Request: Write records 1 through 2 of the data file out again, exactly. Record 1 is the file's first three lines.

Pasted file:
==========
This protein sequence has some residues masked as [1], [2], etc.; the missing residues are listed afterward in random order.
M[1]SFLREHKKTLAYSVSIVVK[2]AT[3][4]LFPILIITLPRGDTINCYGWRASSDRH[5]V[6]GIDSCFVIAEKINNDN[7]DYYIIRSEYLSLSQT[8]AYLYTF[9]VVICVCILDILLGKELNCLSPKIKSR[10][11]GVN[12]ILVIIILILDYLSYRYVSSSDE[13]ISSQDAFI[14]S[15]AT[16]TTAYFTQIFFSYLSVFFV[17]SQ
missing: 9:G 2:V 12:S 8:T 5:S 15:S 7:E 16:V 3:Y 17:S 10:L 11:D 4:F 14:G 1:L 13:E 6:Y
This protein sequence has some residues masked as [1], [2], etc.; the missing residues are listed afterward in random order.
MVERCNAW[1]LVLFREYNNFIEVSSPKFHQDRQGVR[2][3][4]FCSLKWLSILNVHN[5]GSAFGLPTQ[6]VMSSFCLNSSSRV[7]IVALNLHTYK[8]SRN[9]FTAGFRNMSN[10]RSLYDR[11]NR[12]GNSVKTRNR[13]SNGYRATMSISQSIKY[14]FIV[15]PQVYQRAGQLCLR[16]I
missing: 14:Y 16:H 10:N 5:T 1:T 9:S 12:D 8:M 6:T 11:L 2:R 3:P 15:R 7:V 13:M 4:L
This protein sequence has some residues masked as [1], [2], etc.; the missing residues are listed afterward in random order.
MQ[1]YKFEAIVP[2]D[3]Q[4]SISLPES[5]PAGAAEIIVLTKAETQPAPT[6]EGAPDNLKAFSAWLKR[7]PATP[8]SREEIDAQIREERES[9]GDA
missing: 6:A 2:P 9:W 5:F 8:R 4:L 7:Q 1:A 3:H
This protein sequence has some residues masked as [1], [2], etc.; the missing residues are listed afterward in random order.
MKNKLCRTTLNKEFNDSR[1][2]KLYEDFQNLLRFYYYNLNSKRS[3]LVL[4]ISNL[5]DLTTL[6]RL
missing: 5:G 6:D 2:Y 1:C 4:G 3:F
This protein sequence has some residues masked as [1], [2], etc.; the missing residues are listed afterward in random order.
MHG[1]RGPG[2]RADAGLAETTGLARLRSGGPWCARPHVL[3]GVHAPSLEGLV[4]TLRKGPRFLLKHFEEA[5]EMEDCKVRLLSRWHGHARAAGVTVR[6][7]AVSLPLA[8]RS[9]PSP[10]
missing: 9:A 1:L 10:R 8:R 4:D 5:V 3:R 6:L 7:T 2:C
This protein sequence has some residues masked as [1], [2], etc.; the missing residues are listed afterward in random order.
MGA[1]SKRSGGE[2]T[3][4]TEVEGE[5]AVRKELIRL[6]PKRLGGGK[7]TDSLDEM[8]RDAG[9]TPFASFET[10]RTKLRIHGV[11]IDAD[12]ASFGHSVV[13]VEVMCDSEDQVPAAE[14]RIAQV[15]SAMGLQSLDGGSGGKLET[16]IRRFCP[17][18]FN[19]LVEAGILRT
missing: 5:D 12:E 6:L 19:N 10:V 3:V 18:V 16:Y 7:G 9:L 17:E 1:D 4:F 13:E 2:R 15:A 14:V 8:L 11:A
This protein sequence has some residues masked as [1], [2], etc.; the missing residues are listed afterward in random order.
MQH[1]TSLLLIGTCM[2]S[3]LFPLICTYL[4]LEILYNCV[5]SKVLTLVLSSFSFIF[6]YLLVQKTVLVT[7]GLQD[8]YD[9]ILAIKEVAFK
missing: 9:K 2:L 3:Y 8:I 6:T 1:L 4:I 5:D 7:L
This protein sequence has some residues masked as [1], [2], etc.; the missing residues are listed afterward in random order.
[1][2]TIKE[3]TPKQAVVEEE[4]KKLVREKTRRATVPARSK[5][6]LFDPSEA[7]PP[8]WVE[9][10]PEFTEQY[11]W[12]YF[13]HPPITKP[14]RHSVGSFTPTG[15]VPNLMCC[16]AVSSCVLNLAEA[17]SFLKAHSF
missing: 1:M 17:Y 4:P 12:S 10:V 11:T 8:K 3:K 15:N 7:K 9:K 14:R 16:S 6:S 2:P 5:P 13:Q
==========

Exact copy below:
This protein sequence has some residues masked as [1], [2], etc.; the missing residues are listed afterward in random order.
M[1]SFLREHKKTLAYSVSIVVK[2]AT[3][4]LFPILIITLPRGDTINCYGWRASSDRH[5]V[6]GIDSCFVIAEKINNDN[7]DYYIIRSEYLSLSQT[8]AYLYTF[9]VVICVCILDILLGKELNCLSPKIKSR[10][11]GVN[12]ILVIIILILDYLSYRYVSSSDE[13]ISSQDAFI[14]S[15]AT[16]TTAYFTQIFFSYLSVFFV[17]SQ
missing: 9:G 2:V 12:S 8:T 5:S 15:S 7:E 16:V 3:Y 17:S 10:L 11:D 4:F 14:G 1:L 13:E 6:Y
This protein sequence has some residues masked as [1], [2], etc.; the missing residues are listed afterward in random order.
MVERCNAW[1]LVLFREYNNFIEVSSPKFHQDRQGVR[2][3][4]FCSLKWLSILNVHN[5]GSAFGLPTQ[6]VMSSFCLNSSSRV[7]IVALNLHTYK[8]SRN[9]FTAGFRNMSN[10]RSLYDR[11]NR[12]GNSVKTRNR[13]SNGYRATMSISQSIKY[14]FIV[15]PQVYQRAGQLCLR[16]I
missing: 14:Y 16:H 10:N 5:T 1:T 9:S 12:D 8:M 6:T 11:L 2:R 3:P 15:R 7:V 13:M 4:L